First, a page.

^{1}H and

^{19}F spin–lattice relaxation in bulk and confinement are presented, Section 3 includes experimental details, in Section 4 the experimental data are shown and analysed, in Section 5 the obtained results are discussed, while Section 6 includes the concluding remarks.

## 2. Theory

^{1}H and

^{19}F relaxation processes is magnetic dipole–dipole interactions. These interactions can be of inter-molecular (inter-ionic) and intra-molecular (intra-ionic) origin. The inter-molecular interactions fluctuate in time as a result of translation dynamics, while the intra-molecular dipole–dipole couplings are mediated by the rotational dynamics of the molecule (ion). Consequently, the spin–lattice relaxation rate, ${R}_{1I}$, (I denotes

^{1}H or

^{19}F) is given as a sum of two contributions, ${R}_{1I}^{trans}$ and ${R}_{1I}^{rot}$, associated with the translation and rotation dynamics, respectively:

^{1}H or

^{19}F in this case) per unit volume. The expression of Equation (2) can be expanded into the Taylor series in the limit ${\omega}_{I}{\tau}_{trans}\ll 1$ (i.e., in the low frequency range), leading to the relationship [23,24,25]:

^{1}H and

^{19}F spin–lattice relaxation process of the EMIM-FSI in bulk and in the confinement can be reproduced in terms of the following expressions:

_{I}. The frequency independent relaxation contribution is associated with dynamical processes being too fast (the correlation time is too short) to lead to a visible dependence of the corresponding relaxation contribution on the resonance frequency. It might originate from the internal dynamics of the confined ions.

## 3. Experimental Details

^{1}H and

^{19}F spin–lattice relaxation measurements were performedusing a commercial relaxometer (Stelarsrl, Spinmaster 2000, Mede, Italy). The magnetization values were measured for 16 linearly spaced time sets, the span of which was readjusted at every relaxation field to optimize the sampling of the decay/recovery curves. Free induction decays were recorded at 16.3 MHz after a single π/2 pulse. For magnetic fields below 11 MHz, pre-polarization at 25 MHz was applied. Temperature was stabilized with an air flux system with the accuracy of 0.5 K.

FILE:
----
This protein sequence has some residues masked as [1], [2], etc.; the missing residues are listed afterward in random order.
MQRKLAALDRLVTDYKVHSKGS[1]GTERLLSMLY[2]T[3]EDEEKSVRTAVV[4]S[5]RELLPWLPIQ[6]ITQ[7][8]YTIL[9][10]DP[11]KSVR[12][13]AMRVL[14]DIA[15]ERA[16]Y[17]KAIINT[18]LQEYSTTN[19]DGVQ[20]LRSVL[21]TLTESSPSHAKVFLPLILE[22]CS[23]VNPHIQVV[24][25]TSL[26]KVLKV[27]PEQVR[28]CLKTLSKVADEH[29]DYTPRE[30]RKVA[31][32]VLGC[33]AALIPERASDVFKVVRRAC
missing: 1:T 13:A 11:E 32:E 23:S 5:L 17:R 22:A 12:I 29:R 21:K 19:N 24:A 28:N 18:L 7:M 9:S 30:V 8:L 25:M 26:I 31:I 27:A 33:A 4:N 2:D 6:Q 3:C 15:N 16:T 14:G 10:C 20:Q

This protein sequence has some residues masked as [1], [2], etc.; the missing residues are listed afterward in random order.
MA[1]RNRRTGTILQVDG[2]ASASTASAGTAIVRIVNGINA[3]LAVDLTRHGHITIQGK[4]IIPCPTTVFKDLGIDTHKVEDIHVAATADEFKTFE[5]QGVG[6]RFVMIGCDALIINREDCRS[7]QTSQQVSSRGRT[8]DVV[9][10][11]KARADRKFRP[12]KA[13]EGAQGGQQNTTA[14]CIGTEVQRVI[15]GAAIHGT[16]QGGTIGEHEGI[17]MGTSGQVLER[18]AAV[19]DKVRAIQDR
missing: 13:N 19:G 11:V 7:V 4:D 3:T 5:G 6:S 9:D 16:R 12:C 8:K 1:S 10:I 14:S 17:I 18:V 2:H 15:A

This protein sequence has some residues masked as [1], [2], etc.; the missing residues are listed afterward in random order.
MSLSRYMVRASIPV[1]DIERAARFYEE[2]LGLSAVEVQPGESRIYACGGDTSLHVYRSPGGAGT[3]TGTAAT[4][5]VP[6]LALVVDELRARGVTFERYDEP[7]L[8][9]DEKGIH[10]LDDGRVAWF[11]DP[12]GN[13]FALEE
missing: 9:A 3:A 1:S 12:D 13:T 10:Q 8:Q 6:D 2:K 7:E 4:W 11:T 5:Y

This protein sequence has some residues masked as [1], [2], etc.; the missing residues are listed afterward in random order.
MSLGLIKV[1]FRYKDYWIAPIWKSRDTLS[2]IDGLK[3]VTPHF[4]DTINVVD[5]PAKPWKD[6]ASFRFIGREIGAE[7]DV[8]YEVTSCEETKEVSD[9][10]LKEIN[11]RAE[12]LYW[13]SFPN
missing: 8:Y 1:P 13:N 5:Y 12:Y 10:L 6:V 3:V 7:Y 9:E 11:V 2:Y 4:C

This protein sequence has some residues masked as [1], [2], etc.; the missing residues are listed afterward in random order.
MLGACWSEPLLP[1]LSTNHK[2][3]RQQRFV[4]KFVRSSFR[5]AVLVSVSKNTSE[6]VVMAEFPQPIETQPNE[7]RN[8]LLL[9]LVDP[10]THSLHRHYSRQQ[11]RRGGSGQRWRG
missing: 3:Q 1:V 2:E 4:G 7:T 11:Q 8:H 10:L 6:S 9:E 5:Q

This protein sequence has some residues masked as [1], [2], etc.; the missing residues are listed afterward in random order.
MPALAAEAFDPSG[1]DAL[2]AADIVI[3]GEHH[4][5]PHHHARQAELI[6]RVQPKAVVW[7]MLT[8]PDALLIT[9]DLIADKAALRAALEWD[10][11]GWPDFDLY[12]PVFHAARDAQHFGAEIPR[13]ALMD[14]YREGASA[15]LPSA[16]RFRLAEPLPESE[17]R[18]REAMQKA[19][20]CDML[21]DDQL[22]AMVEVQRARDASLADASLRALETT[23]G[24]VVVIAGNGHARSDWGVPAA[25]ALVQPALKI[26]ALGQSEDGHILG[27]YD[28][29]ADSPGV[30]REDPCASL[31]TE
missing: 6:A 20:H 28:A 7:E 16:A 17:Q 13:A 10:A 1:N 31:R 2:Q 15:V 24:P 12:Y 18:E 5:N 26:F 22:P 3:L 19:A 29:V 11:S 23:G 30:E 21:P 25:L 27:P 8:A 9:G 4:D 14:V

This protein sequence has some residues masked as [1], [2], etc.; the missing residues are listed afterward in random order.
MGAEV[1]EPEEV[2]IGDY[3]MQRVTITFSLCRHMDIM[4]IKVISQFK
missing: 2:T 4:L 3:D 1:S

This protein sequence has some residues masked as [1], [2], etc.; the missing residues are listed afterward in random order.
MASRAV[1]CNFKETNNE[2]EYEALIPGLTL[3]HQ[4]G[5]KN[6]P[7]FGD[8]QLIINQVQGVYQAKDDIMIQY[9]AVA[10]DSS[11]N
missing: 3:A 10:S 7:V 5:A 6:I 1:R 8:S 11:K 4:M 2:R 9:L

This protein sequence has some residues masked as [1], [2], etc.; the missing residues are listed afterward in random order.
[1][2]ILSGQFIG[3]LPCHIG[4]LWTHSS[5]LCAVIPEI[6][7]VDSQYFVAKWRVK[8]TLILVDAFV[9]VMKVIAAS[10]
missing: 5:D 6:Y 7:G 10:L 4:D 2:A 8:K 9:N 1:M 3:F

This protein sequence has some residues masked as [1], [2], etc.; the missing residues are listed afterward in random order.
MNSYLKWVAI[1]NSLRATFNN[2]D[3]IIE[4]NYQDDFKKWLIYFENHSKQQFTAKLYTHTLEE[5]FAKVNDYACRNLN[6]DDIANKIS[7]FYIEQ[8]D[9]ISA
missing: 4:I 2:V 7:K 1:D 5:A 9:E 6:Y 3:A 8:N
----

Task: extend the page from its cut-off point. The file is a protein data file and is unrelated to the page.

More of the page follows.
^{−3}torr). All the samples were handled in an Ar filled glove box (Mbraun). The confined system was prepared following the vacuum-assisted physical imbibition process described in detail in [30,31]. The nitrogen-sorption measurement was performed for the determination of the pore parameters and this sample showed a type IV isotherm, characteristic of mesoporous nature [31]. The confined system was prepared following the procedure described in [30,31]. MCM-41 has a mesoporous structure with cylindrical pores and the measured average pore diameter in it is of about 3.5 nm. For the ionic liquid concentration of 70%, the average pore diameter increased to 21 nm [31]. The morphology of the sample was analysed by SEM, TEM and N

_{2}-sorption measurements. They showed smooth, ordered mesoporous texture with the uniform cylindrical nature of pores. It was also noticed that ion-pairs come closer to each other and behave as a compressed media inside the pores. It was found that as the concentration of the ionic liquid increased, the average pore diameter of the matrix becomes larger. This happens due to the complete filling of small pores of MCM-41. Due to the high capillary suction of active interaction sites present on the pore wall surface of MCM-41, the ionic diffusion is enhanced into empty smaller pore space [31]. The sample was handled in an Ar filled glove box, and hence the moisture (water) content was less than 20 ppm as measured by Karl–Fischer titrator., Mettler-Toledo India Private Limited, Mumbai, India.

## 4. Results and Analysis

^{1}H and

^{19}F spin–lattice relaxation dispersion profiles collected for EMIM-FSI in bulk are shown in Figure 1.

^{1}H and

^{19}F, the relaxation data at 238 K and above show a weak dispersion (become dependent on the resonance frequency only in the high frequency range), in contrast to the data at 233 K, that show not only a strong dispersion but also effects referred to as quadrupole relaxation enhancement (QRE) [11,32,33,34,35,36,37,38]. The QRE effects originate from dipole–dipole couplings between